4. Bundle Offers: Retailers might bundle products together at a discounted price. For example, you might find deals where you purchase a gaming console along with a selection of games at a reduced overall cost.
5. Electronics and Tech Deals: Black Friday is well-known for offering great deals on electronics such as TVs, laptops, smartphones, and other tech gadgets that are rarely discounted as heavily throughout the rest of the year.
6. Fashion and Clothing Sales: Many clothing retailers offer substantial discounts on apparel, footwear, and accessories.
7. Christmas Gifts: Black Friday is an ideal time to shop for gifts ahead of Christmas, taking place on the last payday before it with many retailers also extending their returns period for purchases during this time to the end of January.
1. Boost in Sales: Black Friday is one of the busiest shopping days of the year. Participating merchants can experience a significant increase in sales volume, which can help them achieve their revenue goals and boost overall profitability.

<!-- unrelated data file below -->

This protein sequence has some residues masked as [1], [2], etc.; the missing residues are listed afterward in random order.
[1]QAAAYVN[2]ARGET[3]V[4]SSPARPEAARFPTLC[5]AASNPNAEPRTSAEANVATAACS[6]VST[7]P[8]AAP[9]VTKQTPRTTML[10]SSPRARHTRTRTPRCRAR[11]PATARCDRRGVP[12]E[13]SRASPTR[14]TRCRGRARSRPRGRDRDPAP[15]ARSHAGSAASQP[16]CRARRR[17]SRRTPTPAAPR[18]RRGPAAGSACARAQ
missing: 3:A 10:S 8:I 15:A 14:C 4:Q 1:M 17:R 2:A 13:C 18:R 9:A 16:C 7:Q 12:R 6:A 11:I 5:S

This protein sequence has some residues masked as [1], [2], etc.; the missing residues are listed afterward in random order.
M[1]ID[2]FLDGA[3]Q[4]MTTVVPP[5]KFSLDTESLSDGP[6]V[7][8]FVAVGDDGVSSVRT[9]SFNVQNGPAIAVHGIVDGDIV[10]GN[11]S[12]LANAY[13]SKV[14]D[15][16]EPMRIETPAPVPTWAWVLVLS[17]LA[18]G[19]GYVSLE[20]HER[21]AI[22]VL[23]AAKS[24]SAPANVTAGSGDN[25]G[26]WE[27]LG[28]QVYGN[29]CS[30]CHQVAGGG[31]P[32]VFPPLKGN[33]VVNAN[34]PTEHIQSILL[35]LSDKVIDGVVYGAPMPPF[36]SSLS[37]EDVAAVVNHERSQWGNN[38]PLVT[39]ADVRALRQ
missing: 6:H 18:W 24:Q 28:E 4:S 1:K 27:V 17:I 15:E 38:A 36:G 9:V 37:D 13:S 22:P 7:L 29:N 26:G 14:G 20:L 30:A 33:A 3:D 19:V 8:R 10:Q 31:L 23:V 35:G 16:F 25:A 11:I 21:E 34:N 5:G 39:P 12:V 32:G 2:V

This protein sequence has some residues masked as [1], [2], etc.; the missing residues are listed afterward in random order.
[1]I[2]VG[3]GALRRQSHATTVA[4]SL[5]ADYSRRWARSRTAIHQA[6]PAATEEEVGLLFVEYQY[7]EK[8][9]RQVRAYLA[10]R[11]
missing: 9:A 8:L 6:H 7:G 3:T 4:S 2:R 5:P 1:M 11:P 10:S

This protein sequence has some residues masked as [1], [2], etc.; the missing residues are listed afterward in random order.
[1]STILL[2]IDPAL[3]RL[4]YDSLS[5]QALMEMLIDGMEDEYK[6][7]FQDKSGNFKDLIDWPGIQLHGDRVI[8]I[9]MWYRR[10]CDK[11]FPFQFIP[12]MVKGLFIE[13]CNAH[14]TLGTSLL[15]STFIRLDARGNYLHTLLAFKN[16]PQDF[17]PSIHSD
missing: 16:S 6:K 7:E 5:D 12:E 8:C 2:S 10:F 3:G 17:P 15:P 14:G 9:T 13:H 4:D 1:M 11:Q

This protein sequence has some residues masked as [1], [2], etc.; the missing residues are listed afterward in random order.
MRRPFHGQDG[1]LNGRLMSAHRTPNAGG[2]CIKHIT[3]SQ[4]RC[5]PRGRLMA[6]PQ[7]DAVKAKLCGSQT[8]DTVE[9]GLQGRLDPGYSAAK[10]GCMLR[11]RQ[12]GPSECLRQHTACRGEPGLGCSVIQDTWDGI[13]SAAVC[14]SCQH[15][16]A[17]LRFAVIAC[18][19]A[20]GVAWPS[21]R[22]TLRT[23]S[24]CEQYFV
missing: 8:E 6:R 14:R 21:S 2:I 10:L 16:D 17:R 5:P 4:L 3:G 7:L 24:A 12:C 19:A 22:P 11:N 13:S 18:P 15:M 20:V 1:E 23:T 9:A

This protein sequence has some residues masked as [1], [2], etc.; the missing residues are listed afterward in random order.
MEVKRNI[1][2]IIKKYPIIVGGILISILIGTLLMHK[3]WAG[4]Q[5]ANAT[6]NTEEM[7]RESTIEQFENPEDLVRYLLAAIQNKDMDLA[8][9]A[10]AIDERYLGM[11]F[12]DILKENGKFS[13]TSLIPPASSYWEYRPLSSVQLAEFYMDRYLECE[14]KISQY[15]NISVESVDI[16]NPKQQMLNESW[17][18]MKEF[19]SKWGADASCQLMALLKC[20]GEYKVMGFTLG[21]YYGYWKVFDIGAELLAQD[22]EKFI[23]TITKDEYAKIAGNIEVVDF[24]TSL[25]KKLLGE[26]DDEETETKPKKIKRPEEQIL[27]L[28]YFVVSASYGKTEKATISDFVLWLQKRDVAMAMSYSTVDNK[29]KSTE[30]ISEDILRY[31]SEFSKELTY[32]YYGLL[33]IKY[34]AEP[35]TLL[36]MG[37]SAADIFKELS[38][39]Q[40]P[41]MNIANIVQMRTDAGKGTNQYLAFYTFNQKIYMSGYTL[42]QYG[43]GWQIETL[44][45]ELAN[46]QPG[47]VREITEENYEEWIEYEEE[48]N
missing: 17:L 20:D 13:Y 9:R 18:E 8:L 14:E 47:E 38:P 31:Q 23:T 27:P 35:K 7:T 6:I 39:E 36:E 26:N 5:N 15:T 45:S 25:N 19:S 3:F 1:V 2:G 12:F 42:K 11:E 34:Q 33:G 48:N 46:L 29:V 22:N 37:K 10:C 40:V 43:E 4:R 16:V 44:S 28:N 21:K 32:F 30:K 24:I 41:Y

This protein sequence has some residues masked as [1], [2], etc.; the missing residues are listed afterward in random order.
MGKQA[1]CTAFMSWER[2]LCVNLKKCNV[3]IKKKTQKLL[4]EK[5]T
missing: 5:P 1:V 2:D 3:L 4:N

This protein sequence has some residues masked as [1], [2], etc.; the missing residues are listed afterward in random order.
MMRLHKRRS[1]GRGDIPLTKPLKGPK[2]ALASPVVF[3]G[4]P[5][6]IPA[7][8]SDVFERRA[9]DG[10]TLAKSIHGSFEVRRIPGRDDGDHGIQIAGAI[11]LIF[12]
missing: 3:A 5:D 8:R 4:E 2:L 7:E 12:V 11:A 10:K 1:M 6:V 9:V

2. Clearing Inventory: Black Friday provides an opportunity for retailers to clear out excess inventory and make room for new products. Offering discounts on older or excess stock can help reduce storage costs and improve cash flow.
3. Attracting New Customers: Black Friday draws a large number of shoppers who might not typically visit a store or website. Participating merchants can attract new customers who are looking for deals and discounts, and some of these customers may become repeat shoppers in the future.
4. Increasing Brand Awareness: Black Friday promotions can generate buzz and attention for a retailer’s brand. The increased marketing and advertising around the event can lead to greater brand visibility and recognition.
5. Cross-Selling and Up-Selling Opportunities: Merchants can use Black Friday to bundle products together or promote related items, encouraging customers to purchase more than they originally intended. This can lead to higher average transaction values.